FC Dallas allies with Tyler Azzurri

Published on Monday, 17 March 2014 23:19 - Written by Travis Yoesting, tyoesting@tylerpaper.com

East Texas’ most famous soccer player, Clint Dempsey, developed into a world-wide name through playing in the streets and developing his skills in an unorganized manner.

It’s with that philosophy in mind that Major League Soccer’s FC Dallas came to Tyler Junior College’s Pat Hartley Soccer Complex, adding Tyler Azzurri FC as its sixth affiliate on Monday.

“Our curriculum is based on that,” said Chris Clarke, director of juniors player development for FC Dallas Youth. “Our curriculum is based on less coaching and more individual problem solving to find those difference makers.”

Azzurri FC president Bryan Brady and FC Dallas Youth affiliate director Ben Waldrum signed a contract Monday to add FC Dallas East Texas to the likes of West Texas, El Paso, Emerald Coast (Florida), Tri (Tennessee) and Monterrey (Mexico).

“This is a huge event for East Texas,” said Jeremey Bernard, an Azzurri coach and FC Dallas East Texas board member who was integral to the affiliation process. “It’s going to be a great program.”

Added Waldrum: “This is Day 1 of a very, very bright future.”

The FC Dallas youth club is one of the premier organizations of its kind in the country, ranking in the top one or two over the last couple years. The club had 65 seniors sign college scholarships last month, and in the past four years 11 players have signed professional contracts, including homegrown signee Kellyn Acosta, of Plano, who started in Saturday’s match against Sporting Kansas City.

“We’re first call for the national youth teams,” Clarke said. “We’re constantly putting people into youth national teams.”

The success comes from a focus on player development through ball mastery, tactical shapes and independent player thinking, Clarke said.

Waldrum said past affiliates have grown immensely, most doubling in size. The affiliation with East Texas is two-fold.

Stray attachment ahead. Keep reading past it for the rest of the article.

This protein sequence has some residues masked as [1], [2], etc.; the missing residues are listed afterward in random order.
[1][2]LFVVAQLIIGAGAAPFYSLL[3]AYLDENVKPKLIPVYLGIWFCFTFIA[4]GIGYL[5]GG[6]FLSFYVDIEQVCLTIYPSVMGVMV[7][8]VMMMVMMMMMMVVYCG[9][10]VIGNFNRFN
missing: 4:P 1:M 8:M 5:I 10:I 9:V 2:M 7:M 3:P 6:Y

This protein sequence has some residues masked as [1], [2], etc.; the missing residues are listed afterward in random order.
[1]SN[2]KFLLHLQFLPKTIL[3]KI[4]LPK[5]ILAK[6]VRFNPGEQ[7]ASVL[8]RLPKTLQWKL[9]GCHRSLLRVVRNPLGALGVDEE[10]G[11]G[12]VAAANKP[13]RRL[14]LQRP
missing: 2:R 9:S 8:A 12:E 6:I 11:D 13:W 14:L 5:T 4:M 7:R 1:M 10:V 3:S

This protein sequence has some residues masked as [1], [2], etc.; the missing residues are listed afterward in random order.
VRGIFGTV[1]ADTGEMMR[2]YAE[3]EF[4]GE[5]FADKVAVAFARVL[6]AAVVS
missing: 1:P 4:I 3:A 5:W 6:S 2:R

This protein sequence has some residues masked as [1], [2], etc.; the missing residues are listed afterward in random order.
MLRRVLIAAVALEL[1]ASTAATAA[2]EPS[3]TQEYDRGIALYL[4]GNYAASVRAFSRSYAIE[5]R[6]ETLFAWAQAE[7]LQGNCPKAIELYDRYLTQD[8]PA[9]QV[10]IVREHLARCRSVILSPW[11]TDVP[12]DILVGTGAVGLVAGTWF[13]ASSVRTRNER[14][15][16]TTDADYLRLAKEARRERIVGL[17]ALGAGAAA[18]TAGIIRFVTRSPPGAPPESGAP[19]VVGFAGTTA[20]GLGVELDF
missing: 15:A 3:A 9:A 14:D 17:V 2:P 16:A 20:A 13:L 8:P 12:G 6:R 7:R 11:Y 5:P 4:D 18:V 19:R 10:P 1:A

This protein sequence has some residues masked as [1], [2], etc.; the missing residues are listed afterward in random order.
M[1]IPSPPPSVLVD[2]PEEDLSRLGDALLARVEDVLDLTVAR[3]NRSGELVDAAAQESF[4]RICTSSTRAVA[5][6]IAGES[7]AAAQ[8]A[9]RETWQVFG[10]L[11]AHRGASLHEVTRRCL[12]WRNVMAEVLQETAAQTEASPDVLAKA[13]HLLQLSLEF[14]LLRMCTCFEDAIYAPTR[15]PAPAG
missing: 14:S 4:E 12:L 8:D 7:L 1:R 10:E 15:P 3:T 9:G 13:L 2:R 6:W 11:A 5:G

First, the juniors (boys and girls born 2003-2007) will immediately be named FC Dallas Juniors and will have weekly skills training.

Second, the existing Azzurri FC club teams will come under the umbrella but will decide themselves whether to keep the Azzurri blue and white or trade it in for the national brand of FC Dallas’ red, white and blue. Brady said, based on his son’s predisposition, he expects players to lean toward FC Dallas.

Whether or not the jerseys change, Brady said the club will continue to operate as it always has, only with the added bonuses of the FC Dallas name and resources.

“We want to give all kids every avenue to train,” Brady said. “We want to take every kid that wants to learn.”

Clarke said many youth clubs ask to become affiliated with FC Dallas, but East Texas was chosen for the values already instilled by Azzurri FC.

“The important part for us was trying to find a group that matched the philosophies we have in terms of organic growth as opposed to artificial growth, going out and finding pre-established people,” Clarke said.

For East Texans, the affiliation gives a boost to exposure for those seeking to play at the next level, be it college or professional, by allowing players to compete in college showcases and other national tournaments. It’s also a chance to improve the soccer clubs in Tyler, with a hope that all the clubs, including Sting, Shock and Thunder, can come together.

“We want the other clubs to come in and be a part of something better than what has been done in East Texas,” Brady said. “Everything has been splintered before.”

Waldrum — son of Randy Waldrum, the head coach of the Houston Dash, the newest member of the National Women’s Soccer League — said the affiliation is about starting soccer players on the right path for success.

“The foundation, the technical skills — that foundation needs to be built here,” Waldrum said. “That’s really the investment we have.”

And of course, finding the next Clint Dempsey wouldn’t hurt.

“If we don’t canvas the areas that maybe are not getting the high level of exposure, then we’re never going to unearth those players,” Clarke said. “We came here because we think there are some diamonds.”